We talked to Nicole about her experience co-creating our Planet-Centric deck with Alejandro (Triggers' founder), and the importance of taking our Planet into account when generating new ideas.
1. What's your background? How did you end up working in your field?
I built up my interest in sustainability and the environment by achieving a bachelor’s of Design Management and Cultures, a multidisciplinary course that gave me the opportunity to focus my career path in research and dialectic design. Specifically, I gained a deeper understanding of systems and operations and became fascinated by the intersection of these with culture, especially the behaviours that people engage with on a daily basis. Or rather, the systems and processes in place that indulge and nudge us to consume. Equal interest began to arise around the processes that make the things we like to purchase. Therefore, I studied the responsibilities of design encircling environmental issues and learned the potential that we, as designers and design managers, have in reversing these towards sustainable practices. From a project that investigated the processes of production and disposability of paper cups, including human behaviours around the subject, I produced a design and management framework that places the environmental well-being at the centre of the design process. Environment-centred design is now the fundaments of the creative agency I co-founded.
2. How was the process of making the Triggers deck? What did you get from it?
The process of making the Planet-centric Deck was methodical. Alejandro is an expert in curating processes and he guided me through every step. First, we would meet via Skype for a 1-2 hour session per week. I would talk about different case studies of sustainability, design innovations and behavioural concepts and Ale would take notes and ask me questions. Then, we would have a shared document to co-create aspects of the deck, such as name, categories, and rules. Finally, in my own time, I would write short descriptions of environmentally viable projects while Ale would sketch the ‘what if’ questions. We ended up having a 20-page document! I got three things from the process: co-creating is easy and effective, international collaborations are fun and rewarding, and creativity needs to be trained as any other skill.
3. Did the result meet your expectations?
The Planet-centric Deck features a complex subject, that of lessening environmental issues as creators, brands, and organisations. I was surprised by the outcome given the long document we created in the process and the short deadline that we had. Seeing the ambitious goal, the result exceeded my expectations for two reasons:
First, each card successfully captures a step needed to design and produce more sustainably. Thanks to Alejandro’s tactic, we analysed successes and failures of sustainability projects and defined the patterns to reproduce positive outcome. Alejandro then produced each ‘what if’ question informed by these.
Secondly, by applying principles of circularity, nature/biomimicry and behavioural nudge in the making of the cards, I believe that the whole deck forms a complete strategy for sustainable processes, product, and service development that can be used not solely during a brainstorming session, but also to advise management practice.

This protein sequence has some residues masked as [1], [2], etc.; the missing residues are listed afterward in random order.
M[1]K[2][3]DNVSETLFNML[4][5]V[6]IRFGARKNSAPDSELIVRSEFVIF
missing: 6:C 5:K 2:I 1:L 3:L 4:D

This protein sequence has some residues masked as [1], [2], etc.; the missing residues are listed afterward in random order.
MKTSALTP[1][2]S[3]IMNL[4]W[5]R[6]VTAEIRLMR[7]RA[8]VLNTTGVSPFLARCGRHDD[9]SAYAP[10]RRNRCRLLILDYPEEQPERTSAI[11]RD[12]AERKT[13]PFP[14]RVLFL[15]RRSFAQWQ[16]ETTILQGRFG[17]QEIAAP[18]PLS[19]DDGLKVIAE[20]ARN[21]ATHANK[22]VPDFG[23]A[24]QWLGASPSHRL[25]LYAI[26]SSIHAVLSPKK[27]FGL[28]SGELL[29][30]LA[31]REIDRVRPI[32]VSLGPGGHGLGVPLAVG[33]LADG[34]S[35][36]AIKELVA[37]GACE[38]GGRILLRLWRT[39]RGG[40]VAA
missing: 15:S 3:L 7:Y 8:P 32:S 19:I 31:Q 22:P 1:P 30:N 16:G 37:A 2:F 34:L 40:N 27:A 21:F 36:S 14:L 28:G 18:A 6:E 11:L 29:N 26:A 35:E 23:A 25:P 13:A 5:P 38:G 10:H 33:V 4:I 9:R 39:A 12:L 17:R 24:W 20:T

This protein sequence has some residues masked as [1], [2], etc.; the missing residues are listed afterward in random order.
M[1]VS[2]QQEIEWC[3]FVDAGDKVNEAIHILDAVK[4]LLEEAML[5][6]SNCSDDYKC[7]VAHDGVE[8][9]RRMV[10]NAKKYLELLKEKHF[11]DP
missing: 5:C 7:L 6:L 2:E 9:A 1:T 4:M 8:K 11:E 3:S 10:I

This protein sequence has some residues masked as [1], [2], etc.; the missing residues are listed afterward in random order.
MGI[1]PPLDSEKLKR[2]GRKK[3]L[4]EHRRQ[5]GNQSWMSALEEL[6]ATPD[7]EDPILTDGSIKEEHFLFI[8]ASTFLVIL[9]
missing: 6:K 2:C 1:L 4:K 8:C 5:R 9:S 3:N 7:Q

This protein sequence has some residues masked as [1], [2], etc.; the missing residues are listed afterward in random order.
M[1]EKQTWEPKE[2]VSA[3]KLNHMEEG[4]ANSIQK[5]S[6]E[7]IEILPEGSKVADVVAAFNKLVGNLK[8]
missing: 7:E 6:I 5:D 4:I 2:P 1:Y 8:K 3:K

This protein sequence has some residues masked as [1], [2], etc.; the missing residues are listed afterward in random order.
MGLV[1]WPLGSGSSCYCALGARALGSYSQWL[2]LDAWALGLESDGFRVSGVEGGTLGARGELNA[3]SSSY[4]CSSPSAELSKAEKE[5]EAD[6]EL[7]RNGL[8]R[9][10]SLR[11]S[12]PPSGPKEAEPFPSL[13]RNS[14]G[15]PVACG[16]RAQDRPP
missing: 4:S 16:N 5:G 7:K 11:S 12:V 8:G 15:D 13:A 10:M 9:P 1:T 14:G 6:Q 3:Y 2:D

4. How was the effect of the deck when testing it with teams?
Making products and services that help decrease the impact of society in the environment is not an easy exercise. Rethinking systems that preserve the earth is even a greater challenge. Nonetheless, I saw that the very adversity of the subject bonds people when it comes to generating ideas around planetary issues. It is easy to empathize with the theme and I believe that people sense this alignment when working in groups. Because of this, I think that the Planet-centric Desk activates organic collaboration, where everyone is motivated to contribute. When using the deck, I also feel as people realise that solving environmental problems can be fun and inspire creativity. After trying the cards, people said that they made them think about things they would have not thought about normally and that using them also increased their awareness on the subject.
The use of the cards made teams come up with some particularly innovative ideas. The ones that pop up in my mind now are bulk transactions for household bills to decrease the co2 emitted by banks; new schemes to import the production of big brands such as Coca-Cola to local communities, decreasing environmental impact and increasing jobs; laboratory mimic of natural processes to create natural materials for packaging and collaborations across sectors and industries to accelerate change, such as the council’s lead initiative to cultivate vegetables on sustainable fishing tanks in cities such as London to supply communities with food and create jobs.
5. Any tips on using this particular deck on a creative session?
1. Think big, and dream bigger during your brainstorming session, don’t make the size of the problem overwhelm you and your team.
2. Let crazy ideas flow. Environmental issues are the fruit of traditional and sedimentary systems. To tackle such problems, truly original ideas are essential.
3. Ideas can be twigged and refined after to fit requirements. Don’t think about feasibility and viability, let creativity flaw.
4. A planetary mindset will help you collaborate with your peers. Think that your ideas have the potential to decrease the environmental impact on a global scale. Keep in mind that your work can positively affect people who are all around the world. Not only people but also ecosystems of flora and fauna. When your team is aligned to such mindset, everyone is motivated to work harmoniously for the cause.
Click here to learn more about our Planet-Centric deck and discover new ways to ideate greener projects, brands, and products.